The new British system instead strikes a gentle balance: Graduates pay the loans back as part of their taxes, at a rate of at least 9 percent of their income every year they earn more than £15,000 ($27,000). Any debts outstanding after 25 years are written off.

    As a result, graduates are responsible for paying their way through their own education. Society, however, assumes the cost of their education should it prove to be worthless, and defers payment until the graduate makes enough money to justify the education. It also reinforces the cause and effect of higher education leading to a higher income. This system would be possible in the United States if our loan repayment deferral system required federal tax returns, and deferred repayments were covered by marginally higher tuitions on other graduates of the same class.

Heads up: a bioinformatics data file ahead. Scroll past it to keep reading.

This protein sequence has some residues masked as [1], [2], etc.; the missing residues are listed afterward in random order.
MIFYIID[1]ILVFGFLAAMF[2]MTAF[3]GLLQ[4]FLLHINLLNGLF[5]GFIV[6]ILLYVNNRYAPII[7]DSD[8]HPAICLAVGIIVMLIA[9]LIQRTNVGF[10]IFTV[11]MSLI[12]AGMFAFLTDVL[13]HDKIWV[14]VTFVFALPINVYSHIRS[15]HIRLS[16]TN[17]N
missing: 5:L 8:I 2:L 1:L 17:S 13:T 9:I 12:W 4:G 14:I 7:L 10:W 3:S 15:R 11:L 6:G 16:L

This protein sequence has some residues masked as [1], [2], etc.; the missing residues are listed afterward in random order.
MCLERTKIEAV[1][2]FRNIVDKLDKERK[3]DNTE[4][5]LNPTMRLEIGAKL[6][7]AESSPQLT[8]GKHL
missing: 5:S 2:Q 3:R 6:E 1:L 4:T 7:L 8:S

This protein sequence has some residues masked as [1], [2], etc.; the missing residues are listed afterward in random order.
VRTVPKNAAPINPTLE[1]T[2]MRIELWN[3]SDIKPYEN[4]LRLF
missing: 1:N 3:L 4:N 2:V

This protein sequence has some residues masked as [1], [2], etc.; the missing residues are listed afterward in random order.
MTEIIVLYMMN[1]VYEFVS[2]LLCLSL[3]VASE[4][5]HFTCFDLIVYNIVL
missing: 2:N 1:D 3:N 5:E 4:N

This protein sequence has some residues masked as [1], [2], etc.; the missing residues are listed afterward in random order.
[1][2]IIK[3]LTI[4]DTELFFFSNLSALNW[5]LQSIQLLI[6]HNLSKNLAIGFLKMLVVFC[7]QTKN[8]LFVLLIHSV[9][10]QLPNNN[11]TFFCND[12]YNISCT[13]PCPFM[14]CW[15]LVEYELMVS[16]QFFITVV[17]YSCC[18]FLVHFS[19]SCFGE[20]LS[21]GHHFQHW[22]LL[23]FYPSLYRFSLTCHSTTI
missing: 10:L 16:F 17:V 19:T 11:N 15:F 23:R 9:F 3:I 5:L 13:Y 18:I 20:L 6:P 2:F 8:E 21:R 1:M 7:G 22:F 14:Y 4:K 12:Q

In contrast, the federally subsidized Stafford loans in the United States require repayment within 10 years. Payments start almost immediately after graduation, regardless of means. While this no doubt requires personal accountability, it cannot be an appealing prospect for a student facing the decision of whether to burden either his family or himself with the (newly raised) fees for attending the University of California. If our goal is to encourage students of all means that an education is attainable at minimal cost, the university might do well to look to the British. Instead of means-testing everybody by their family circumstances coming into the University of California to determine which rich students will subsidize which poor students, let the most successful graduates subsidize the less successful ones after graduation.

    More to Discover
    Donate to The UCSD Guardian
    $200
    $500
    Contributed
    Our Goal

    Your donation will support the student journalists at University of California, San Diego. Your contribution will allow us to purchase equipment, keep printing our papers, and cover our annual website hosting costs.

    Donate to The UCSD Guardian
    $200
    $500
    Contributed
    Our Goal